For Want of a Washer, an Economy Was Lost

March 4, 2020 Updated: March 5, 2020


I learned today that a Bosch factory in northern Kentucky had to shut down an assembly line for lack of parts.

The “line,” as such things are called, was in the business of making automotive steering columns. My first thought was that some vital, complicated, and expensive component was in short supply. You know, the kind that only one factory in the world makes.

Then I found out that the missing part was a washer. Not the kind you launder clothes in, but the kind that consists of nothing more than a thin, round piece of metal with a hole in the center. Yes, that kind of washer. The kind that with the right steel and the right stamp, you can make for a pittance.

But for want of a washer, an American assembly line had to be shut down.

You may have guessed by now that the missing washers were supposed to be made in China, shipped to the factory “just in time” to be used in assembling steering columns. What you may not know is that most Chinese factories aren’t making, or shipping, anything much at the moment. It’s hard to run a production line when most of your workers are huddled in their homes waiting for the coronavirus outbreak to pass.

But the missing washer isn’t just a statement about how China’s economy is at a standstill. It’s also a commentary on how dependent the United States has become on the crippled communist giant.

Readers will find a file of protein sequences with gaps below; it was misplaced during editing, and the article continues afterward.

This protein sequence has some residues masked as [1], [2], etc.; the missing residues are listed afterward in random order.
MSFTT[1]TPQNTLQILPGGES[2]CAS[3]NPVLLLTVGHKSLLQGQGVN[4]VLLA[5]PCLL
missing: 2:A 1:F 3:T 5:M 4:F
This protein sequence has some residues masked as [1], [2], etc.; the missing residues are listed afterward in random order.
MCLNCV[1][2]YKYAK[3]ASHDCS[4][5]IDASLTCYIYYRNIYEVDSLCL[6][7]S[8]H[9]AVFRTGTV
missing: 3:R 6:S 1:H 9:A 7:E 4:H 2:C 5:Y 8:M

I have to admit I wasn’t happy when I heard the news about the shuttered assembly line. You mean to tell me that we have so hollowed out our manufacturing base that we can’t make a simple washer?

I don’t know how many times this same story is being played out in factories around the country. But I suspect that more than a few assembly lines will be slowing and stopping in the days and weeks to come. Workers will be idled waiting for a washer, or a nut, or a bolt—or whatever cheap widget the company decided years ago to save a few pennies on by sourcing it in China.

The ripple effect of such shortages throughout the economy is potentially serious. This explains why the U.S. Federal Reserve held an emergency meeting on March 3, and decided to cut rates by half a percentage point.

A supply chain brings in parts from around the world to assemble in a given location. Much like a real chain, it fails if even one link is broken. And many supply chains that rely on China are currently broken, or soon will be.

The good news is that, thanks to the Trump administration’s tough trade policies, supply chains were starting to shift even before the coronavirus epidemic hit China. Many U.S.-based companies are now sourcing parts in places such as Vietnam, India, and Mexico. Some have even started making their products in the safest place on earth, the United States of America.

Still, the process of shifting supply chains away from an unreliable China is far from complete. We must look elsewhere not just for washers, but for auto parts and accessories, for high-technology goods such as 5G and phones and—especially now—for pharmaceuticals and medical supplies. The current tariff regime must be kept in place, and even strengthened over time, to ensure that this happens.

Our current predicament vis-a-vis China reminds me of Benjamin Franklin’s proverb, “For the want of a nail, a kingdom was lost.”

In the story, a messenger sets out to warn the king that the kingdom is being invaded. But his horse throws a shoe along the way and goes lame. The rider never reaches the king with his message. The kingdom falls.

Let’s not be that kingdom.

Steven W. Mosher is president of the Population Research Institute and the author of “Bully of Asia.” You can follow his work on China on Twitter @StevenWMosher.

Views expressed in this article are the opinions of the author and do not necessarily reflect the views of The Epoch Times.